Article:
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If I am the guarantor for someone else's loan, can my personal property be possessed if the other person doesn't pay back the loan? Also, can my property be mortgaged as a guarantee to his loan?

  • Where are you located? – quid Sep 20 '16 at 16:43
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Being a guarantor means you have explicitly agreed that you will make the loan payments if the primary borrower doesn't. That means you have given them permission to demand those payments, which means they can force you to sell things if you can't find the money any other way.

Essentially, you have promised to buy the loan from the bank if they decide it's a bad loan. Where you would find the money to pay for it is your problem.

Obviously, this is not a situation you want to get into if you don't trust that the borrower will do everything in their power to protect you or repay you, or if you aren't willing to make them a gift of the money if they can't or don't, or if you can't afford to lend them the money yourself.

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If I am the guarantor for someone else's loan, can my personal property be possessed if the other person doesn't pay back the loan?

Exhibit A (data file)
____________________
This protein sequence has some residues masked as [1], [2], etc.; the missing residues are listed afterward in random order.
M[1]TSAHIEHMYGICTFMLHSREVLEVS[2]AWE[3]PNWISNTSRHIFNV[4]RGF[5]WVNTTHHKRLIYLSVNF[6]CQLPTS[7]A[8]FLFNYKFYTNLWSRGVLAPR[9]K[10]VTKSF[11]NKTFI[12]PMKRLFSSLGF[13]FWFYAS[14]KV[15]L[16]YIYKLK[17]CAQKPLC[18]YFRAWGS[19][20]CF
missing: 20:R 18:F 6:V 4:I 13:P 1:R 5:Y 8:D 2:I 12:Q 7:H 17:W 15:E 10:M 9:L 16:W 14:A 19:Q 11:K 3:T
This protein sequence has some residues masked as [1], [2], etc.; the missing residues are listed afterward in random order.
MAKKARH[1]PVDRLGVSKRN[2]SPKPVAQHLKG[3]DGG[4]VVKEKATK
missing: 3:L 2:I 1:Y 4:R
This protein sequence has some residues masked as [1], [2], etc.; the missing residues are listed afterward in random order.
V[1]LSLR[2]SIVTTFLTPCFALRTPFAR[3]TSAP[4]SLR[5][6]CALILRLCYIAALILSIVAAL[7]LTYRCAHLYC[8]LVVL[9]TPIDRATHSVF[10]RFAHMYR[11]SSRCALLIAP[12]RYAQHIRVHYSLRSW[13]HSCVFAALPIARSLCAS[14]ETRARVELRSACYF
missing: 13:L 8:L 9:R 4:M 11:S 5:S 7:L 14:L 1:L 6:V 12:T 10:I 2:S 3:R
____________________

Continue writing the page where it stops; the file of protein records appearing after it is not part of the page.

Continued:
As you have not indicated jurisdiction / country ... laws vary. In general;

Yes. Your personal property can be possessed. However the financial institution has to send notices, get a court order and then possess your property and auction it. They can also freeze your Bank Account, or any other assets you have. There is no restriction as you have given a blanket guarantee.

Note depending on Jurisdictions your estate and or legal heirs can also be liable to this if you die during the course of loan.

can my property be mortgaged as a guarantee to his loan?

Depending on how this is worded in legal contract, you can mortgage your property ONLY as a guarantee to his loan. In such cases financial institution can only take your property, but cannot take any other assets such as Bank deposits etc.

  • Legal heirs cannot, in general, be liable for a decedent's debts. The decedent's estate is, and debts can decrease or eliminate what the heirs receive. But if there isn't enough money in the estate to pay the debts, the heirs are not responsible for making up the shortfall. – Pete Becker Sep 20 '16 at 12:44
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    @PeteBecker: The question of inheriting debts was recently addressed on Law.SE. What you say is accurate in common law jurisdictions, but apparently not in civil law jurisdictions (e.g. most of continental Europe). – Nate Eldredge Sep 20 '16 at 13:09
  • @NateEldredge - thanks, that's interesting. One key point, though: "the system usually allows a[n] heir to disclaim [an inheritance]", and as a consequence, not be responsible for debts that exceed assets. – Pete Becker Sep 20 '16 at 13:17

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